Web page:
Schlegel v. Billingslea, Jr. (In re Schlegel)

Citation:
In re Schlegel, No. SC-14-1132-KiKuJu (9th Cir. B.A.P. Feb. 25, 2015).
Tag(s):
Ruling:
As a matter of first impression, a chapter 13 case may be dismissed for the debtors’ failure to pay the required percentage dividend to unsecured creditors, even if they make all required plan payments.
Procedural context:
The confirmed chapter 13 plan required plan payments of $812 for 60 months and a 48% dividend to unsecured nonpriority creditors. On the eve of the 60th month of the plan, the debtors moved for a hardship discharge due, in part, to the need for an additional 96 months of payments to satisfy the plan’s percentage-dividend requirement. While the hardship motion was pending, the trustee moved to dismiss the case under section 1322(d) for the debtors’ failure to complete plan payments within five years from commencement of the case. The debtors failed to timely object to the trustee’s motion to dismiss. The court entered orders granting the motion to dismiss and denying the hardship discharge. The debtors appealed only the order dismissing the case, and the BAP affirmed.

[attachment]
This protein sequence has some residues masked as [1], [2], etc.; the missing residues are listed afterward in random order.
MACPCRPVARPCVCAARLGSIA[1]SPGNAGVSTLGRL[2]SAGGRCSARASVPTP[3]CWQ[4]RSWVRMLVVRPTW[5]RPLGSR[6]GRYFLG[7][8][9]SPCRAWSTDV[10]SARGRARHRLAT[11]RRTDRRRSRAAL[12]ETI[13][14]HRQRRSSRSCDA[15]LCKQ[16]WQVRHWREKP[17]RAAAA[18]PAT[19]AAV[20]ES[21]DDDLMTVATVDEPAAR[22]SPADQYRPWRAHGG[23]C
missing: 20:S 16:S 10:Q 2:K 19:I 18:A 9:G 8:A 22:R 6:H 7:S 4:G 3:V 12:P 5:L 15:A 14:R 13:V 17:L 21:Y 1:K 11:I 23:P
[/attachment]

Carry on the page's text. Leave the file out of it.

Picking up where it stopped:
Facts:
The bankruptcy court had discretion to deem the debtors’ lack of a written opposition to the motion to dismiss to be consent to that motion. The bankruptcy court appropriately dismissed the case under section 1307(c)(6) for the debtors' failure to complete their plan payments within five years from the commencement of the case—even though they had made all their monthly plan payments. Because the debtors did not seek to continue their plan payments beyond 60 months but instead sought a hardship discharge, the BAP did not opine whether section 1322(d) limits a bankruptcy court’s ability to allow a debtor to continue making plan payments beyond the applicable commitment period. The bankruptcy court did not consider the best interest of creditors in deciding whether to dismiss, which is required, but the BAP found that dismissal was in creditors’ best interest.
Judge(s):
Ralph B. Kirscher, Frank L. Kurtz, and Meredith A. Jury, Bankruptcy Judges.

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